Leading medical experts are debating current issues in treatments for the diabetic foot today, to coincide with World Diabetes Day (14th November 2013). Trinity PR is running a media campaign to support the British Society of Interventional Radiology (BSIR) Annual Meeting 2013 in Manchester (13-15th November 2013) to ensure that IR procedures become more widely recognised by healthcare professionals and are routinely included in treatment pathways across the UK.
The session aims to highlight issues in the area such as the need for improved detection and management of people with diabetic foot problems, regional variations in treatments and high levels of amputation rates. Treating diabetic foot problems also has a considerable financial impact on the NHS through outpatient costs, increased bed occupancy, and longer hospital stays. In line with other minimally-invasive IR procedures, the benefits include shorter hospitals stays (often day cases), quicker recovery times and a less traumatic patient experience both physiologically and emotionally.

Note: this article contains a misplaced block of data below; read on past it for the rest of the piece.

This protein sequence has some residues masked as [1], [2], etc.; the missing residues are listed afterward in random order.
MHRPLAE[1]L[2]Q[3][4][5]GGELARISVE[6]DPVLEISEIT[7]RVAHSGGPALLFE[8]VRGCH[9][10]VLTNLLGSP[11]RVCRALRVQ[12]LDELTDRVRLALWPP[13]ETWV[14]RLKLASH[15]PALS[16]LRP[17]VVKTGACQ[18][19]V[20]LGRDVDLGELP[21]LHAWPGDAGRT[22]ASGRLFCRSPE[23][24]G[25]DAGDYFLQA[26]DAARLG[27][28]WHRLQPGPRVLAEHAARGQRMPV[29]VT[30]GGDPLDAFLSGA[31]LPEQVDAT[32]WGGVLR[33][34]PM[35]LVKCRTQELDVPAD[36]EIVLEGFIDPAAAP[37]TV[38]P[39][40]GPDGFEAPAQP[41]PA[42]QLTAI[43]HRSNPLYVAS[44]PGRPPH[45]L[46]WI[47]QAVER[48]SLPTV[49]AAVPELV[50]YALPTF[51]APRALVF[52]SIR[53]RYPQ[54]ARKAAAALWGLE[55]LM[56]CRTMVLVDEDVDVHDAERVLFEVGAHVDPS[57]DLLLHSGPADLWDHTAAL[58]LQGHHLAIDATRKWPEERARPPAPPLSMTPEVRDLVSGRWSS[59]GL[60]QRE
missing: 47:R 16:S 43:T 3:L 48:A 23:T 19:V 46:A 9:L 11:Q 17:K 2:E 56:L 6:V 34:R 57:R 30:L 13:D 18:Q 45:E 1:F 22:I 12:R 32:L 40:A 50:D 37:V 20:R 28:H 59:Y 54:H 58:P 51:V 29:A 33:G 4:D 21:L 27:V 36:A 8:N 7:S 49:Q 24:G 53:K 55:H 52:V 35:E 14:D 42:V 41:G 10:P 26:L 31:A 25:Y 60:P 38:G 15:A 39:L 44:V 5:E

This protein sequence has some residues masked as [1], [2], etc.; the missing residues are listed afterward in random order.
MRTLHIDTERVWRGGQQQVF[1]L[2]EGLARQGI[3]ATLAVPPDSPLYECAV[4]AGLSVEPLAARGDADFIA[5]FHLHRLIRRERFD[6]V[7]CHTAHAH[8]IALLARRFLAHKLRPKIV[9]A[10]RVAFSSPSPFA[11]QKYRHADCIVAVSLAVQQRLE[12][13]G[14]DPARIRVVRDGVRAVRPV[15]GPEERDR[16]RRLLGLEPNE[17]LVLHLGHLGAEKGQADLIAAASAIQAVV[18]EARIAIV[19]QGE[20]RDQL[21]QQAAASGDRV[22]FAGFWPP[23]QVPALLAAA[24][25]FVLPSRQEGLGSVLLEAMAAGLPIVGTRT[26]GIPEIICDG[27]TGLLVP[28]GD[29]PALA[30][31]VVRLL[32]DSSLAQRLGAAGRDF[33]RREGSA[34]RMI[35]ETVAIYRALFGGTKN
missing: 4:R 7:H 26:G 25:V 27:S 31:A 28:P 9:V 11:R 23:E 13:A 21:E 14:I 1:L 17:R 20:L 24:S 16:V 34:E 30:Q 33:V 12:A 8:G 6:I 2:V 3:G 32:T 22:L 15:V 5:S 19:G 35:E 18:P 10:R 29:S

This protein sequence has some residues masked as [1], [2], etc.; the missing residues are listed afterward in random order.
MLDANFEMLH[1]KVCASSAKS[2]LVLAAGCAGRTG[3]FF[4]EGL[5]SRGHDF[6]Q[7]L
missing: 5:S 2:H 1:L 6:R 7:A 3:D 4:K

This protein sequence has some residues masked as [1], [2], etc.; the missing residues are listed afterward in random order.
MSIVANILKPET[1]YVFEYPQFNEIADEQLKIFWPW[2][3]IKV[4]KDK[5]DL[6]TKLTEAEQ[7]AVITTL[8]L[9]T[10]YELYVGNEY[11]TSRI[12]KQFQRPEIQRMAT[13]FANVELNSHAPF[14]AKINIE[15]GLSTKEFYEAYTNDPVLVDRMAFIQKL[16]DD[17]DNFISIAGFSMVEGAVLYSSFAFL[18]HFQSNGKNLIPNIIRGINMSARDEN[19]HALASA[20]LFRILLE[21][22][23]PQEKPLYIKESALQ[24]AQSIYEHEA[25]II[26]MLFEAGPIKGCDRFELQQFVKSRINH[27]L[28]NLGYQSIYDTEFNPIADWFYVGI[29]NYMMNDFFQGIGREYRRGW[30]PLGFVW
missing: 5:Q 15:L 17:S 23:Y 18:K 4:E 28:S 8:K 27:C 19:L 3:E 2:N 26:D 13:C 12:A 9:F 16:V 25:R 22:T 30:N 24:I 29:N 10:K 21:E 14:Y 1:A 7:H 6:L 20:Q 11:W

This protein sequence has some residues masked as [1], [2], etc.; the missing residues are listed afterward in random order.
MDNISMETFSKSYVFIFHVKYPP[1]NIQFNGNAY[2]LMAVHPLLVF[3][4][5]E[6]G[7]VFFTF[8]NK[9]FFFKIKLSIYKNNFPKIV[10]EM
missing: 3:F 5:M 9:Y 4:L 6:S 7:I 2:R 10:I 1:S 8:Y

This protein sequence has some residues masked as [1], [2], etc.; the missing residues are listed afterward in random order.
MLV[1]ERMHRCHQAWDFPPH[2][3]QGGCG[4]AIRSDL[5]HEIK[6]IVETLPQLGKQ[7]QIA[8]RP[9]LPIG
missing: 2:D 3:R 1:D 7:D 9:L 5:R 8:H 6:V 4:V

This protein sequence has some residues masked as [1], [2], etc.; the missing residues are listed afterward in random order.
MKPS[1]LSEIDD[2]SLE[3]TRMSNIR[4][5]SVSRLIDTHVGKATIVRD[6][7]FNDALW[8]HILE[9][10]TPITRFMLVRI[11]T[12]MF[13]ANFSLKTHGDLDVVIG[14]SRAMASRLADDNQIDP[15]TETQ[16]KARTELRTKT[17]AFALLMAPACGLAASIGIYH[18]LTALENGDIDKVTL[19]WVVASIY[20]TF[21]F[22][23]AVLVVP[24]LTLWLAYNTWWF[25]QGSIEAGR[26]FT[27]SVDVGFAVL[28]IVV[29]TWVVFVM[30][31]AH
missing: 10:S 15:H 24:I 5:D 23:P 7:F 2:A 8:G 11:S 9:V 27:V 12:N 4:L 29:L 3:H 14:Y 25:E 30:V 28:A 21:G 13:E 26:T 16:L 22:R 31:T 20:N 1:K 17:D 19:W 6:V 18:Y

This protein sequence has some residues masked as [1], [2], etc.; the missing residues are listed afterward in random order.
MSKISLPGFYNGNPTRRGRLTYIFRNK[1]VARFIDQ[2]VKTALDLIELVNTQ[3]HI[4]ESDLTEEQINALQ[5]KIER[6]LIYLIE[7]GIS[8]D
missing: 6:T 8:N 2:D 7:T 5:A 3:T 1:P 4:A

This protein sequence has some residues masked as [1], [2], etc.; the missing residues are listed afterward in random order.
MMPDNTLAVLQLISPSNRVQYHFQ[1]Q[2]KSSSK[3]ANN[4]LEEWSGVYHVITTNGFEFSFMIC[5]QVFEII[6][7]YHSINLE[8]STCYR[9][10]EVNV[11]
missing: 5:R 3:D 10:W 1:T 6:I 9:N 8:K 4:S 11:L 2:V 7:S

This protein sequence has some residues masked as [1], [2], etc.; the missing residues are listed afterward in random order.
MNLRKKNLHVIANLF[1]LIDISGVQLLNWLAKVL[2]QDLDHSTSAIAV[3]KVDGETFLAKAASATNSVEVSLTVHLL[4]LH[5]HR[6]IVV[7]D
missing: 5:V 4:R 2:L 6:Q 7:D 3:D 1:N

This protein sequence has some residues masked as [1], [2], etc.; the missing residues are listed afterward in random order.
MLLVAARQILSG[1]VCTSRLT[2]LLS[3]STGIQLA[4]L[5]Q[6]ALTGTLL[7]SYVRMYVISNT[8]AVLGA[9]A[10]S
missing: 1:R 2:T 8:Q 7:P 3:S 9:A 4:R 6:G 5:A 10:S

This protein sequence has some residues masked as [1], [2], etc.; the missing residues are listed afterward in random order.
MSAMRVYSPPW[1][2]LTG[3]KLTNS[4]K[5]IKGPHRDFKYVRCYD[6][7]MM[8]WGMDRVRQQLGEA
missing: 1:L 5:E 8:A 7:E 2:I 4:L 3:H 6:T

Dr Trevor Cleveland, Consultant Vascular Radiologist at the Northern General Hospital, Sheffield Dr Cleveland comments ; “Across the UK, there is a general trend for patients to present to GPs with complications of diabetes such as foot ulcers very late. In addition to this, the lack of recognition of the problem across healthcare teams means that patients are being identified too late in primary care. As the prevalence of Type 1 & Type 2 diabetes is rising and only looks set to increase, there is a real concern amongst healthcare professionals that the amputation rates are too high. Interventional radiology should now be entrenched in treatment pathways across the UK as a “common sense” alternative to traditional surgery, offering patients a chance to minimise the level of amputation and in some cases totally avoid this drastic health measure. ”
Diabetes is one of the UK’s biggest health problems. According to recent figures, it was estimated that there were 2.6 million people in the UK with type 1 or type 2 diabetes1. With the increasing prevalence of the condition, the incidence of complications including foot problems like ulcerations (foot sores and wounds) and gangrene are also on the rise.
If left untreated, these problems can have serious consequences – people with diabetes are 23 times more likely to have an amputation than the rest of the population.2 However, interventional radiology procedures are now increasingly used as first line treatments for problems such gangrene. Interventional radiology is a minimally invasive procedure that uses balloons and stents to restore the blood flow to the foot , minimising tissue loss and either totally preventing amputation or minimising the level of limb removal.
- Diabetes UK, 2010.
- Diabetes UK, 2013